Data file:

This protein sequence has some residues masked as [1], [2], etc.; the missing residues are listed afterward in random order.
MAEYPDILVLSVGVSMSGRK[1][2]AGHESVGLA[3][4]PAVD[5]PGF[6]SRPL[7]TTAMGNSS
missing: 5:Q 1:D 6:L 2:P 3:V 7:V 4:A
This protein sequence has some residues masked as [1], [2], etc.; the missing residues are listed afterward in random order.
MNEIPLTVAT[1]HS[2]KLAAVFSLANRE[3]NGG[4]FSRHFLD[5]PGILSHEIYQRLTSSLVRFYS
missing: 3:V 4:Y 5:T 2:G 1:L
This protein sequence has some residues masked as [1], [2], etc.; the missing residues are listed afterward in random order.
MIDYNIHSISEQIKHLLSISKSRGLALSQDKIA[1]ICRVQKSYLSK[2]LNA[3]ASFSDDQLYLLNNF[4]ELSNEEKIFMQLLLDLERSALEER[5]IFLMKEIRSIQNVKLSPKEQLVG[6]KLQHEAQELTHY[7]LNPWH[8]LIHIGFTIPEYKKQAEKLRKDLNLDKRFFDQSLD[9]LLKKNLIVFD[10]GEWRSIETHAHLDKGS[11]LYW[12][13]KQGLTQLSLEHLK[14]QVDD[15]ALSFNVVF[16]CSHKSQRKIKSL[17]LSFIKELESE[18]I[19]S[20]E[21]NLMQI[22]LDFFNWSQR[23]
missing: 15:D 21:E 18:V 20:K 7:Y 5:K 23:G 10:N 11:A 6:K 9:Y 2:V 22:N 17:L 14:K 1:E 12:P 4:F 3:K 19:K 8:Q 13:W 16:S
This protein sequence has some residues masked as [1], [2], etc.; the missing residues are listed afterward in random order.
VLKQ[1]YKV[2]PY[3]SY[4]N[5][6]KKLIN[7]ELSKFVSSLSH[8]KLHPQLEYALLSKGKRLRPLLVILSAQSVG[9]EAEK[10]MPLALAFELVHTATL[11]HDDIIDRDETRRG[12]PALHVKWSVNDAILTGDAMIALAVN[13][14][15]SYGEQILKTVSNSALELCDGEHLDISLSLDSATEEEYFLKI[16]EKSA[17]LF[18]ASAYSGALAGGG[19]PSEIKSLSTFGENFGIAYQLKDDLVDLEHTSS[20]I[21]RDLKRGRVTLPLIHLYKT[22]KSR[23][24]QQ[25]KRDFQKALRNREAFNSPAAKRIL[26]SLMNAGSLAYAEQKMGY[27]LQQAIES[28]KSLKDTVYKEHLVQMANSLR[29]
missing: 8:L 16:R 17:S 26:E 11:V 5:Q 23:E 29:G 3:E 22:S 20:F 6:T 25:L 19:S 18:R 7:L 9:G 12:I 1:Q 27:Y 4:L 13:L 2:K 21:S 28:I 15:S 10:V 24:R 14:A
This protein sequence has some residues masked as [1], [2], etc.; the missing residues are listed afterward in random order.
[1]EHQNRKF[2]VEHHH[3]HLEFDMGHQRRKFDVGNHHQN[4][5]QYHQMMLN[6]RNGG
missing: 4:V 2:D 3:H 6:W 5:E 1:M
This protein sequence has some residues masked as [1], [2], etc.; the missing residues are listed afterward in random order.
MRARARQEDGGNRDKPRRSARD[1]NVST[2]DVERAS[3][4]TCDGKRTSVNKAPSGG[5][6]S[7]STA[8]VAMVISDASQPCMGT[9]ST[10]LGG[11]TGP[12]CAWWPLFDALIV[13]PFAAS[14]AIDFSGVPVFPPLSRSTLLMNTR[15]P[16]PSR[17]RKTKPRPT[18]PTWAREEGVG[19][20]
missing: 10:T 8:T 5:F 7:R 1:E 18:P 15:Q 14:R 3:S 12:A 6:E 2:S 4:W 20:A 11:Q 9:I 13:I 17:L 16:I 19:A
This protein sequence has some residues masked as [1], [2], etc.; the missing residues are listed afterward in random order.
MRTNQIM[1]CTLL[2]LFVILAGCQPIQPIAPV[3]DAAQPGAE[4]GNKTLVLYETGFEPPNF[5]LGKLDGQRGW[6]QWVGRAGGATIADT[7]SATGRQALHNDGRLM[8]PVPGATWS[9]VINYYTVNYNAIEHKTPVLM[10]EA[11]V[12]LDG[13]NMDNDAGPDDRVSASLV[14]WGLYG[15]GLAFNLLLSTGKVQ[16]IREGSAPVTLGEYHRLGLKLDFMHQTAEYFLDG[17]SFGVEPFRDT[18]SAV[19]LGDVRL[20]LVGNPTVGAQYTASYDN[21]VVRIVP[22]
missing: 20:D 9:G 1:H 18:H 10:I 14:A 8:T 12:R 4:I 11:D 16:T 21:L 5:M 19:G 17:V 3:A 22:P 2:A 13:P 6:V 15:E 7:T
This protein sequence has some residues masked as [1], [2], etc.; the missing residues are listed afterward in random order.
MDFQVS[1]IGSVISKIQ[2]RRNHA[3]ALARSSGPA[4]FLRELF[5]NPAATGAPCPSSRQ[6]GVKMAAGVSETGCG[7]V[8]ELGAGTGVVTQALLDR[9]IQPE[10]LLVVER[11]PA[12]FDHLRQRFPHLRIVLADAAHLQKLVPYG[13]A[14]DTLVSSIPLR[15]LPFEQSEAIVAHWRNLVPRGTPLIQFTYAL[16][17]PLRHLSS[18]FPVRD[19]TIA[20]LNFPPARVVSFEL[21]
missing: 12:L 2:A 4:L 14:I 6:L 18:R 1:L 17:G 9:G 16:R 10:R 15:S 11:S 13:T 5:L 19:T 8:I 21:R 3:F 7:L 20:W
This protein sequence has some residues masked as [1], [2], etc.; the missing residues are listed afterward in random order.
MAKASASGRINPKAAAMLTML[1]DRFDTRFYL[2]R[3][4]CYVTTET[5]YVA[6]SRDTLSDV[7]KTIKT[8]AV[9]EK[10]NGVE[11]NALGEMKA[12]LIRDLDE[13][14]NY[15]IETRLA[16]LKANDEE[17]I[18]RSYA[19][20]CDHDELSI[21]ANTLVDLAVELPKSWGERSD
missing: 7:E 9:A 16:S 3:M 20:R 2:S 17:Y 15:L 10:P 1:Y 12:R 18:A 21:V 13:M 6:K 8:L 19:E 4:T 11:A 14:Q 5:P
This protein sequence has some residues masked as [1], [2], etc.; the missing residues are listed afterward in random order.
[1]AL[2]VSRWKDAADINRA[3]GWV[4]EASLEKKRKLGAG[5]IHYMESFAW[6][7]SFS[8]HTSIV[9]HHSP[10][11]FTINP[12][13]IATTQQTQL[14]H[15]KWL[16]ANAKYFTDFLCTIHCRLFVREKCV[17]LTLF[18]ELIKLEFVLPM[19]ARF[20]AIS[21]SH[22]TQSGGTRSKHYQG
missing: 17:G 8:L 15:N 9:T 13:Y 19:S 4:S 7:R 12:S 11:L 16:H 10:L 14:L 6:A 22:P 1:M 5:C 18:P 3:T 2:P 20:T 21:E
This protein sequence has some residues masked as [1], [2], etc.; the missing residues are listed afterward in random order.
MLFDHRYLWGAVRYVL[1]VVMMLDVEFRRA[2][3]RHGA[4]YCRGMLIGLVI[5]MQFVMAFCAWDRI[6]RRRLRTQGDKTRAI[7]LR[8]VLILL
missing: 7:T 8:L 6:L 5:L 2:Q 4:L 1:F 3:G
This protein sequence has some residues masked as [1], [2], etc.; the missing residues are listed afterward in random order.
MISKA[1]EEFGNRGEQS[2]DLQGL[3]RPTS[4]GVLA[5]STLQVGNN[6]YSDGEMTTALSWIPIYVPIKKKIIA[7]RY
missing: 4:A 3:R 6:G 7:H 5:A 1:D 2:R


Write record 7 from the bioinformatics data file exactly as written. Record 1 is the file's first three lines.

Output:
This protein sequence has some residues masked as [1], [2], etc.; the missing residues are listed afterward in random order.
MRTNQIM[1]CTLL[2]LFVILAGCQPIQPIAPV[3]DAAQPGAE[4]GNKTLVLYETGFEPPNF[5]LGKLDGQRGW[6]QWVGRAGGATIADT[7]SATGRQALHNDGRLM[8]PVPGATWS[9]VINYYTVNYNAIEHKTPVLM[10]EA[11]V[12]LDG[13]NMDNDAGPDDRVSASLV[14]WGLYG[15]GLAFNLLLSTGKVQ[16]IREGSAPVTLGEYHRLGLKLDFMHQTAEYFLDG[17]SFGVEPFRDT[18]SAV[19]LGDVRL[20]LVGNPTVGAQYTASYDN[21]VVRIVP[22]
missing: 20:D 9:G 1:H 18:H 10:I 14:A 8:T 12:R 4:I 11:D 16:T 21:L 5:M 19:G 17:V 3:A 22:P 2:A 13:P 6:V 15:E 7:T